“I think there’s a misunderstanding about what it is, because there’s an element of people, of opponents, to doing anything. The people who also don’t want the ‘fair tax,’ who don’t understand that we are in a dire situation in the state in terms of just addressing our fiscal challenges,” Pritzker said. “You can’t do nothing. That is not an option anymore. We are going to address this challenge in the state of Illinois and that is my job.”

I agree that some the criticism is coming from professional opposers who are making bank off doing and say anything they can to stop his tax proposal. But I don’t belong to that crowd.

* The governor also talked yesterday about how he wants to transfer state assets to the pension system, something he’s never really fleshed out with specifics. And then he addressed the question about his plan to short the pension systems $1.1 billion a year over the next 7 years by lengthening the payment ramp

It really is designed to bend the cost curve going forward so that we’re not just in a straight line for a $9 billion payment to a $19 billion payment in… 2045 and then 2046 it’s like a billion and a half dollars.

* From the governor’s budget walk-down

1) That isn’t a “straight line” of projected state payments until 2045.

2) The real problem, as we’ve discussed before, is the ramp’s last ten years or so. Pritzker can’t “bend” that curve by lowering payments up front. That’s a preposterous thing to say. He’ll either make the curve worse or prolong the state’s fiscal agony or both.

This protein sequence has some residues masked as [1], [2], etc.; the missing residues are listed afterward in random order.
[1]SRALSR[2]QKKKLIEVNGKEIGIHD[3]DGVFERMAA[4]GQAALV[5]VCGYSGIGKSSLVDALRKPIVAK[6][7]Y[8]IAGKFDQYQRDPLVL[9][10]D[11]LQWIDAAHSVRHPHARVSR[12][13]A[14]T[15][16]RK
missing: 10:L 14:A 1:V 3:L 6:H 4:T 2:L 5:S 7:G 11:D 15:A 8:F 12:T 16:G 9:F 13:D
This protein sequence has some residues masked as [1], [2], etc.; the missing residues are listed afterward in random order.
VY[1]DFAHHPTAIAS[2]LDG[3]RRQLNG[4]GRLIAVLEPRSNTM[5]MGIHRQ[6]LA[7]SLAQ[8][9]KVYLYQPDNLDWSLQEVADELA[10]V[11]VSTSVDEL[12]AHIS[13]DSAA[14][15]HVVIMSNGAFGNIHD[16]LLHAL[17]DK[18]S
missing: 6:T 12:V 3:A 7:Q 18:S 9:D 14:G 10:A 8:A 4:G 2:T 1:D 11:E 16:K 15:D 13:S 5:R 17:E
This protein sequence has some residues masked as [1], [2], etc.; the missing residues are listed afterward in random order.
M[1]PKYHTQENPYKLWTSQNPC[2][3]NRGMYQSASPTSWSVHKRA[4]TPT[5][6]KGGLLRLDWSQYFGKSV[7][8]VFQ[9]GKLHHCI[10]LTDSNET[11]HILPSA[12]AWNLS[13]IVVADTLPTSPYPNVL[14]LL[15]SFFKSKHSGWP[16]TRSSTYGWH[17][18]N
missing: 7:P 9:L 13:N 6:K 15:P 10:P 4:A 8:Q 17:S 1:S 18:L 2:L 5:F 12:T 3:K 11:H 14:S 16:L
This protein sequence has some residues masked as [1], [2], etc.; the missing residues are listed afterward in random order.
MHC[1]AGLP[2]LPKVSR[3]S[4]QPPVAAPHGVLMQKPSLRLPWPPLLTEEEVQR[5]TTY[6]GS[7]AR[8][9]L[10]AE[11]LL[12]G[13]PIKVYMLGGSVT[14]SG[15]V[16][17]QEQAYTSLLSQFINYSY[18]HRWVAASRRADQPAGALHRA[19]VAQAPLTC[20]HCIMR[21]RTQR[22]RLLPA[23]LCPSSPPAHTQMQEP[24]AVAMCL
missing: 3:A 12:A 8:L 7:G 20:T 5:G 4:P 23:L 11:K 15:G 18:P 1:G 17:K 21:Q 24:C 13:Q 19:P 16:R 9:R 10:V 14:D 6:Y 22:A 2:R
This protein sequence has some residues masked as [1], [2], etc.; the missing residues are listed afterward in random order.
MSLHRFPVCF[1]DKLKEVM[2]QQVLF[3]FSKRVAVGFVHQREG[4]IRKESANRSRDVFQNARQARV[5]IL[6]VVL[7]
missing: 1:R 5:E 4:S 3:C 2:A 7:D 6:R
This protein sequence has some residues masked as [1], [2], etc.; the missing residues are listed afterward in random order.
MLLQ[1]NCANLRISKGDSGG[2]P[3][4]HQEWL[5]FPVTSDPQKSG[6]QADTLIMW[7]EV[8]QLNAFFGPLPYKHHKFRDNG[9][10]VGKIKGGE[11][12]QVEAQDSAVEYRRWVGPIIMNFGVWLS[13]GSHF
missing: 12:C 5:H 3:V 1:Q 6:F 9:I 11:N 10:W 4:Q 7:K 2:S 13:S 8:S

3) If the governor truly wants to “bend the curve,” he’ll abandon this irresponsible idea and work on a solution for twenty years from now. Put more money in up front via bonding, asset transfers, whatever. But do not reduce payments by over $7 billion to spend elsewhere and then pat yourself on the back for fixing a problem that you’re only making worse.

- Posted by Rich Miller   65 Comments      

First remove the plank from your own eye

Wednesday, Apr 17, 2019

* A member of the Eastern Bloc…

The link is to an Illinois News Network article about an AARP poll taken months ago about seniors who want to move out of Chicago.

The freshman GOP Rep. Caulkins lives in Decatur, which lost the Archer Daniels Midland world headquarters to Chicago. The top execs just didn’t want to live in Decatur any more. They preferred to live and work in the big city.

* And those execs aren’t the only ones leaving town

Numbers from the U.S. Census Bureau show Decatur’s population declined by 3,400 residents from 2010 to 2016, or 4.5 percent. Among Illinois cities with populations over 50,000, Decatur’s losses were the worst in the state on a percentage basis.

* Decatur has had this problem for a long time

Legislators in this state should be working together to solve a problem that is hurting everyone rather than constantly trying to score cheap political points against other regions.

Putting down Chicago won’t help Decatur one bit, Representative. And it might actually make your own town’s problems worse.

- Posted by Rich Miller   66 Comments      

Who’s the favorite in the Lipinski vs. Newman rematch?

Wednesday, Apr 17, 2019

* Edward McClelland on the Democratic primary rematch between Congressman Dan Lipinski and Marie Newman

Newman didn’t exactly lose with grace in 2018. She refused to concede to Lipinski on election night, saying, “I would like Mr. Lipinski to have a very painful evening.”